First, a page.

Virtual school bus improves driver's skills

Virtual school bus improves driver's skills
Larry Thronton gives Je'Non Derrick driving tips. Photo by Jamey Boyum KLTV.

LONGVIEW, TX (KLTV) - Bus safety is always a number one priority for transportation directors at any school district, and at Gilmer ISD, experienced drivers went through some of the worst scenarios imaginable. But it was all done in a virtual world.

Emma Derrick Fasion drives a bus for Gilmer ISD, and so does her nephew Je'Non Derrick. The wheels on her bus have been going round and round for 19 years, his for about three. Larry Thornton, a Safety Training Specialist with the Region 6 Education Service Center out of Huntsville, is going to take them for a ride in a bus simulator.

"It's very intense. We need to deal with characteristics and habits that devolved through their years of driving, and we've got to change it in a three hour time period. So consequently, it is heated. It is exciting. They learn a whole lot in a very short period of time," Thornton said.

First he checks out their driving style and throws obstacles in front of them, with late indications of which way to swerve.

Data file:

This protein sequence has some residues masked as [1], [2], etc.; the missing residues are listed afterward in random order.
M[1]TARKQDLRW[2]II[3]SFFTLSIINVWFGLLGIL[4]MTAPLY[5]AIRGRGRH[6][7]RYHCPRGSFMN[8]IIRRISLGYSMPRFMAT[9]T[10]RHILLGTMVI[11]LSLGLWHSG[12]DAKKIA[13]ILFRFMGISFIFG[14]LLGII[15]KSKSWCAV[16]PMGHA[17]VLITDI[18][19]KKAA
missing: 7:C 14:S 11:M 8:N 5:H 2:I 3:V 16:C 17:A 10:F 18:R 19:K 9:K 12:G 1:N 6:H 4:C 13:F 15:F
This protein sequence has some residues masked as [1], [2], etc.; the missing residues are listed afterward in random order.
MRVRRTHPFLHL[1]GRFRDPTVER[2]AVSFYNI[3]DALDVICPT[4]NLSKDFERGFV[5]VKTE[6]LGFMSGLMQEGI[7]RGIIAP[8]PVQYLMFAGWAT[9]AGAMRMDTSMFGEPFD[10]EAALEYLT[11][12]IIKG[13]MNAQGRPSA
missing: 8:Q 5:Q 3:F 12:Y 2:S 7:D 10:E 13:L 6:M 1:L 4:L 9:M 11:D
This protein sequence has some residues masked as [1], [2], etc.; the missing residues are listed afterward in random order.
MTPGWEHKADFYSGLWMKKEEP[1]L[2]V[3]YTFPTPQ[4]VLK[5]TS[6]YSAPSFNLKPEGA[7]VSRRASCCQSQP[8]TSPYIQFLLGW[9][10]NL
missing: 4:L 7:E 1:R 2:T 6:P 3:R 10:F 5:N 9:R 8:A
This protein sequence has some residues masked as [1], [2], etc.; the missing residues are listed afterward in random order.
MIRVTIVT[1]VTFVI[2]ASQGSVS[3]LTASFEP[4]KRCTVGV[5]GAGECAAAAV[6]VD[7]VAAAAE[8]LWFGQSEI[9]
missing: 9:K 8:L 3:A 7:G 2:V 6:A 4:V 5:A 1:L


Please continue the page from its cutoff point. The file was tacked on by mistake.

"Uh-oh, I crashed it," Emma said as she hit a barricade in the simulator.

Emma was told she needs to move her seat forward so her hands are on the wheel not the crossbar of the wheel, and yes the simulator feels strange at first. But Emma hangs in because:

"I plan to drive 19 more years if the Lord sees fit and says the same," Emma said.

And judging from her second run that may be possible. Her nephew Je'Non had problems, too.

"You know, you turned that bus over," I said to him.

"Yes, sir, I did," he admitted.

"But you recovered well. There was quite a bit of improvement after that it looked like," I offered.

"Yes, sir, it was. Once he was telling me how to do all my steps and everything I started to improve my own self," Jr'Non stated.

It went from barricades to cars and even people on the road. They both said even though it wasn't real, it was more intense.

"It made me get a deeper thought about what I'm supposed to do if I'm in a situation like that," Emma added.

They found it a virtually eye-opening experience.

The simulator classes are only three hours of training for each driver, but Thornton feels everyone leaves the class a better bus driver. The training is partially funded by TXDOT.

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